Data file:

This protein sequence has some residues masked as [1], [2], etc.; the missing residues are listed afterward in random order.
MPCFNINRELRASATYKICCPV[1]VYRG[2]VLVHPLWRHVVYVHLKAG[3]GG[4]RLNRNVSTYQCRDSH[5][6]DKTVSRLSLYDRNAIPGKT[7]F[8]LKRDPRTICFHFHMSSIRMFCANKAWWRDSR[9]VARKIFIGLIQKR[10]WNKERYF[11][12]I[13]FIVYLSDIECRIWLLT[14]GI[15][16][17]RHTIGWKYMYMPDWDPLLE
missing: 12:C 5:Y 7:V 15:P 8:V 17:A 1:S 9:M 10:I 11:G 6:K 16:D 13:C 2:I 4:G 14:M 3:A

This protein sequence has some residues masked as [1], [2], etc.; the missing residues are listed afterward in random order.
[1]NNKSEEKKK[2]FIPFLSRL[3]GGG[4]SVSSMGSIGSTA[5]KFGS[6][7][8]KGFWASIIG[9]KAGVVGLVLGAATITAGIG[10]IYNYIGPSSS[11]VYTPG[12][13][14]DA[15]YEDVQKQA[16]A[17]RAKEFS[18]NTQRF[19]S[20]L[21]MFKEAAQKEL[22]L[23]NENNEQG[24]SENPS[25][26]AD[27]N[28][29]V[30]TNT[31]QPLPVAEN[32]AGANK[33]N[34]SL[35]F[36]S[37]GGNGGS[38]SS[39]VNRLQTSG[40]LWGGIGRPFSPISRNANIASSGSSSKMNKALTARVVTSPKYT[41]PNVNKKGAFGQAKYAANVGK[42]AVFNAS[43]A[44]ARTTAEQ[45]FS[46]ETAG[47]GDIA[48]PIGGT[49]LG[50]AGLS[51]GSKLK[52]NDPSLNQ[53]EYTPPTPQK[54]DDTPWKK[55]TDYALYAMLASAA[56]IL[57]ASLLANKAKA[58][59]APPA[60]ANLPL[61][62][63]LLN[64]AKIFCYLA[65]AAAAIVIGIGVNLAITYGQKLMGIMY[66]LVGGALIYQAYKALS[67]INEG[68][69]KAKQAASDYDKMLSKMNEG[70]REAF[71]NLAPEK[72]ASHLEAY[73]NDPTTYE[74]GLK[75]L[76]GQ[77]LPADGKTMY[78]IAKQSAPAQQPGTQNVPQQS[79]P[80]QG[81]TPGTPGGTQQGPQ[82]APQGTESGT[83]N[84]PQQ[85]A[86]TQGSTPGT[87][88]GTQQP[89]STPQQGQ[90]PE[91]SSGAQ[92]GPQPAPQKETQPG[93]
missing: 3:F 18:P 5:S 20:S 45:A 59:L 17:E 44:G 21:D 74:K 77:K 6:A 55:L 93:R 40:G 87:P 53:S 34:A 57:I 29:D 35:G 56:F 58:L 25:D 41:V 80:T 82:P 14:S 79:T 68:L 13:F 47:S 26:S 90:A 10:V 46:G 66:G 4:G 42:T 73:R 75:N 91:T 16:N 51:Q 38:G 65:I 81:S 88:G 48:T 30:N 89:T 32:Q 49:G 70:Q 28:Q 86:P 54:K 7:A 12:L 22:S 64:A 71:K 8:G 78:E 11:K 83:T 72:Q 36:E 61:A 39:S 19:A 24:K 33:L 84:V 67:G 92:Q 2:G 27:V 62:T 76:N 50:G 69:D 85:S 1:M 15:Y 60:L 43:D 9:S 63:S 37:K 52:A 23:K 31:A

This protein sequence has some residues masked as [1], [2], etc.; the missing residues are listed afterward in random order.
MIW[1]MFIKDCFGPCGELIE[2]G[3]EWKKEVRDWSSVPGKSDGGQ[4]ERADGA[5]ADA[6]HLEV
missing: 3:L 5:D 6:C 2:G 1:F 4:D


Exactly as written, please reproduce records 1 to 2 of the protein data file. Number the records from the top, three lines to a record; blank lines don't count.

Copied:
This protein sequence has some residues masked as [1], [2], etc.; the missing residues are listed afterward in random order.
MPCFNINRELRASATYKICCPV[1]VYRG[2]VLVHPLWRHVVYVHLKAG[3]GG[4]RLNRNVSTYQCRDSH[5][6]DKTVSRLSLYDRNAIPGKT[7]F[8]LKRDPRTICFHFHMSSIRMFCANKAWWRDSR[9]VARKIFIGLIQKR[10]WNKERYF[11][12]I[13]FIVYLSDIECRIWLLT[14]GI[15][16][17]RHTIGWKYMYMPDWDPLLE
missing: 12:C 5:Y 7:V 15:P 8:V 17:A 1:S 9:M 10:I 11:G 6:K 16:D 13:C 2:I 4:G 14:M 3:A

This protein sequence has some residues masked as [1], [2], etc.; the missing residues are listed afterward in random order.
[1]NNKSEEKKK[2]FIPFLSRL[3]GGG[4]SVSSMGSIGSTA[5]KFGS[6][7][8]KGFWASIIG[9]KAGVVGLVLGAATITAGIG[10]IYNYIGPSSS[11]VYTPG[12][13][14]DA[15]YEDVQKQA[16]A[17]RAKEFS[18]NTQRF[19]S[20]L[21]MFKEAAQKEL[22]L[23]NENNEQG[24]SENPS[25][26]AD[27]N[28][29]V[30]TNT[31]QPLPVAEN[32]AGANK[33]N[34]SL[35]F[36]S[37]GGNGGS[38]SS[39]VNRLQTSG[40]LWGGIGRPFSPISRNANIASSGSSSKMNKALTARVVTSPKYT[41]PNVNKKGAFGQAKYAANVGK[42]AVFNAS[43]A[44]ARTTAEQ[45]FS[46]ETAG[47]GDIA[48]PIGGT[49]LG[50]AGLS[51]GSKLK[52]NDPSLNQ[53]EYTPPTPQK[54]DDTPWKK[55]TDYALYAMLASAA[56]IL[57]ASLLANKAKA[58][59]APPA[60]ANLPL[61][62][63]LLN[64]AKIFCYLA[65]AAAAIVIGIGVNLAITYGQKLMGIMY[66]LVGGALIYQAYKALS[67]INEG[68][69]KAKQAASDYDKMLSKMNEG[70]REAF[71]NLAPEK[72]ASHLEAY[73]NDPTTYE[74]GLK[75]L[76]GQ[77]LPADGKTMY[78]IAKQSAPAQQPGTQNVPQQS[79]P[80]QG[81]TPGTPGGTQQGPQ[82]APQGTESGT[83]N[84]PQQ[85]A[86]TQGSTPGT[87][88]GTQQP[89]STPQQGQ[90]PE[91]SSGAQ[92]GPQPAPQKETQPG[93]
missing: 3:F 18:P 5:S 20:S 45:A 59:L 17:E 44:G 21:D 74:K 77:K 6:A 55:L 93:R 40:G 87:P 53:S 34:A 57:I 29:D 35:G 56:F 58:L 25:D 41:V 80:T 82:P 14:S 79:T 68:L 13:F 47:S 26:S 90:A 10:V 46:G 66:G 4:G 42:T 73:R 75:N 91:T 16:N 51:Q 38:G 65:I 81:S 88:G 48:T 30:N 89:T 32:Q 49:G 70:Q 28:Q 86:P 54:K 7:A 12:L 22:S 64:A 71:K 8:G 78:E 11:K 83:T 72:Q 36:E 61:A 39:S 19:A 24:K 33:L 84:V 67:G 92:Q 2:G 27:V 62:T 76:N 50:G 69:D 85:S 1:M 15:Y 60:L 43:D 9:S 63:S 37:K 52:A 23:K 31:A